Two teens sit hunched over a checkered plastic mat early Tuesday morning at Loudoun Valley High School. One of them picks up a bishop, fingering the white wooden game piece as he contemplates his next move. Finally, he sets down the piece.
“Check,” he says.
Despite the quick access to X-Boxes, PlayStations and iPhone games, a small group of six kids meet to play each other in a game that has origins back to the sixth century.
But thanks to modern technology, the kids finally got the opportunity to battle for school pride.
A bustling club
The chess club has been around Loudoun Valley before Ronald Snyder, the current faculty sponsor of the club and math teacher, arrived nine years ago. The previous sponsor noticed Snyder, a former high school player and coach at Jefferson (WV) High School, had more enthusiasm for chess, so he relinquished the club.
For years, the club met only during the designated club period, where it often boasted 40 kids immersed in boards.
“Kids just like to play,” Snyder said. “As long as they can move the pieces, they can come and play and relax.”
Earlier this year, some of the members approached Snyder wanting a more competitive environment.
“Mr. Snyder saw we really liked chess, so he helped us take it further,” said Alby Froelich, a junior and one of Valley's top players.
That's where Brian Carr came in.
Carr is the Virginia High School Chess League director and statewide coordinator. While there were enough schools in the Greater Richmond and Hampton Roads area to form two leagues, many schools fell out of a concentrated area. That, plus Northern Virginia's notorious traffic problem, motivated Carr to start the Cyber Chess League.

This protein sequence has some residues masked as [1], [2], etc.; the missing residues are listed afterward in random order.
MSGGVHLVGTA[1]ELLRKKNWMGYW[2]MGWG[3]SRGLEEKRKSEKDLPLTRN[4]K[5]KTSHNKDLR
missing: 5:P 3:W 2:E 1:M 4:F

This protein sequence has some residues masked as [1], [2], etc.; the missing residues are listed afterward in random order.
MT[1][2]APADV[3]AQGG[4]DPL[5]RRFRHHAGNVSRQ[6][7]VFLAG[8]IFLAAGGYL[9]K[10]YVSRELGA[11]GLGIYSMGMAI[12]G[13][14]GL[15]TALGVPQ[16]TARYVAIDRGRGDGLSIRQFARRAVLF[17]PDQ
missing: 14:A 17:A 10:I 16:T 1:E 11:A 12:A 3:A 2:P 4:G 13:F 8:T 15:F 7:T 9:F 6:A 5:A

“The Cyber League is our great experiment this year,” Carr said. “But it eliminated the need to travel and allowed schools that otherwise wouldn't be able to participate.”
Through the Cyber League, schools meet online after school to do battle on the boards. Like tennis, players are ranked from top to bottom with the top four playing their equivalent. Players get their team two points for a win, one for a tie and zero for a loss. The team with the top score wins. Unlike other chess events, Carr's league is team-oriented.
Currently, two schools from Loudoun, Valley and Stone Bridge, compete in the league. Both teams boast undefeated records for the spring season, with the Vikings posting a 3-0-3 record and the Bulldogs boasting a 4-0-1 record.
Both squads' seasons will culminate this weekend at the Second Annual Virginia High School Chess League State Tournament in Richmond. While Valley just hopes to make a good showing, Stone Bridge, who has fielded a competitive chess team for five years, hopes to win the whole team tournament. Stone Bridge won the VHSCL regional meet, while Valley took second.
“We expect to win the team championship this weekend, but a top three finish would be commendable,” said Deodato Obregon, one of Stone Bridge's two coaches.
The Bulldogs foray into chess began five years ago, when a parent offered to teach some of the students chess and guide them at the Virginia State Scholastic Chess Tournament. The Bulldogs took fifth in this year's Scholastic tournament.
Both Obregon and his fellow coach Albert Faraone hope to introduce more students to the game and generate school pride. Snyder echoed those statements for his own team.
“I'd say my guys growing and doing better helped get me excited about doing more,” Snyder said.
Carr hopes to work with Virginia High School League to help make these goals a reality.
“The ultimate goal is so persuade VHSL to allow chess to become an officially sanctioned activity,” Carr said.
For now, Carr is working on reviving a passion for the game.
“We're just trying to rekindle spirit and enthusiasm,” he said. “Virginia use to have a very vibrant chess community.”
UPDATE: Stone Bridge took second and Loudoun Valley took third in the state meet. Both the Bulldogs and the Vikings scored 54, but Stone Bridge won tiebreaker. Maggie L. Walker's Governor's School for Government and International Studies took first with 58 points.